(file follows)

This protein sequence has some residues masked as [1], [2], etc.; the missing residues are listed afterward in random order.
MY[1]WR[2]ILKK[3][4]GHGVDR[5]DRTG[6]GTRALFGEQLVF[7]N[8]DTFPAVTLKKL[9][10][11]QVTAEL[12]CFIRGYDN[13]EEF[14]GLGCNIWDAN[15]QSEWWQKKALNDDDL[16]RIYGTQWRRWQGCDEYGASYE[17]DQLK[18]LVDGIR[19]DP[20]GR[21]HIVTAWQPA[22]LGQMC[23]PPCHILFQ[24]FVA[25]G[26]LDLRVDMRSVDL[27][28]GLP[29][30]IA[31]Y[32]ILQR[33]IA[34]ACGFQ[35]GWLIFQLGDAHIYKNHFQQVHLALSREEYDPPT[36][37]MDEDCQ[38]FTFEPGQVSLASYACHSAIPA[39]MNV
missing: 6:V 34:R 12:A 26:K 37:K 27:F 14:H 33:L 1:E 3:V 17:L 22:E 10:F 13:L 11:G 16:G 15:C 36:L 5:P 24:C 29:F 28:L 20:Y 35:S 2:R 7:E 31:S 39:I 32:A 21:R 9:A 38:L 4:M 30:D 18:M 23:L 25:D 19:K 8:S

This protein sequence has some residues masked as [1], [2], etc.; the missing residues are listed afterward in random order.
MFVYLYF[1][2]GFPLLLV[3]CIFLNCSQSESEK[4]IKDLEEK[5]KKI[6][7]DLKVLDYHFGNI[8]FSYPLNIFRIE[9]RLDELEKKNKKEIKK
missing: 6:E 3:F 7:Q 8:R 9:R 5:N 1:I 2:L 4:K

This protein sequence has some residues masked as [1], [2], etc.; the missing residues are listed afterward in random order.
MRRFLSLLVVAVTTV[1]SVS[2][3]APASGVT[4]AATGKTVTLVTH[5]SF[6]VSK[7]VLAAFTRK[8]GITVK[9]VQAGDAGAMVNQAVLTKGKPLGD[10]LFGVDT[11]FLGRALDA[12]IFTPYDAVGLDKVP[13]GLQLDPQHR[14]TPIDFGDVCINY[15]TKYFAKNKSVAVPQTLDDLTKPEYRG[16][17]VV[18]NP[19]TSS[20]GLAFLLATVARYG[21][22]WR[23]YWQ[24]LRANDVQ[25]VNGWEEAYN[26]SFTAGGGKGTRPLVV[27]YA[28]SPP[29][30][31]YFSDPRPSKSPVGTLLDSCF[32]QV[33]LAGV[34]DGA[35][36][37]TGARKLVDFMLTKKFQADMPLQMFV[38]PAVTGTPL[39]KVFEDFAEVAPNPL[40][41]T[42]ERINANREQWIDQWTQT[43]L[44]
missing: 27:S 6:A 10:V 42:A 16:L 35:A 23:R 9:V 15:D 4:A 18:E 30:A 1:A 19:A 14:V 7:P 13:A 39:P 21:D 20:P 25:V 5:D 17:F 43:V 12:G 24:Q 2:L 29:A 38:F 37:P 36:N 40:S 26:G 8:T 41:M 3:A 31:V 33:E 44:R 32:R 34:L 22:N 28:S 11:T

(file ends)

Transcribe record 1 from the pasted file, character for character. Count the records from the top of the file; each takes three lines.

This protein sequence has some residues masked as [1], [2], etc.; the missing residues are listed afterward in random order.
MY[1]WR[2]ILKK[3][4]GHGVDR[5]DRTG[6]GTRALFGEQLVF[7]N[8]DTFPAVTLKKL[9][10][11]QVTAEL[12]CFIRGYDN[13]EEF[14]GLGCNIWDAN[15]QSEWWQKKALNDDDL[16]RIYGTQWRRWQGCDEYGASYE[17]DQLK[18]LVDGIR[19]DP[20]GR[21]HIVTAWQPA[22]LGQMC[23]PPCHILFQ[24]FVA[25]G[26]LDLRVDMRSVDL[27][28]GLP[29][30]IA[31]Y[32]ILQR[33]IA[34]ACGFQ[35]GWLIFQLGDAHIYKNHFQQVHLALSREEYDPPT[36][37]MDEDCQ[38]FTFEPGQVSLASYACHSAIPA[39]MNV
missing: 6:V 34:R 12:A 26:K 37:K 27:F 14:H 33:L 1:E 3:V 17:L 22:E 10:F 13:L 11:G 16:G 15:C 36:L 5:P 24:C 29:F 28:L 20:Y 35:S 2:R 7:E 31:S 39:I 32:A 21:R 9:A 38:L 4:M 30:D 18:M 23:L 25:D 19:K 8:S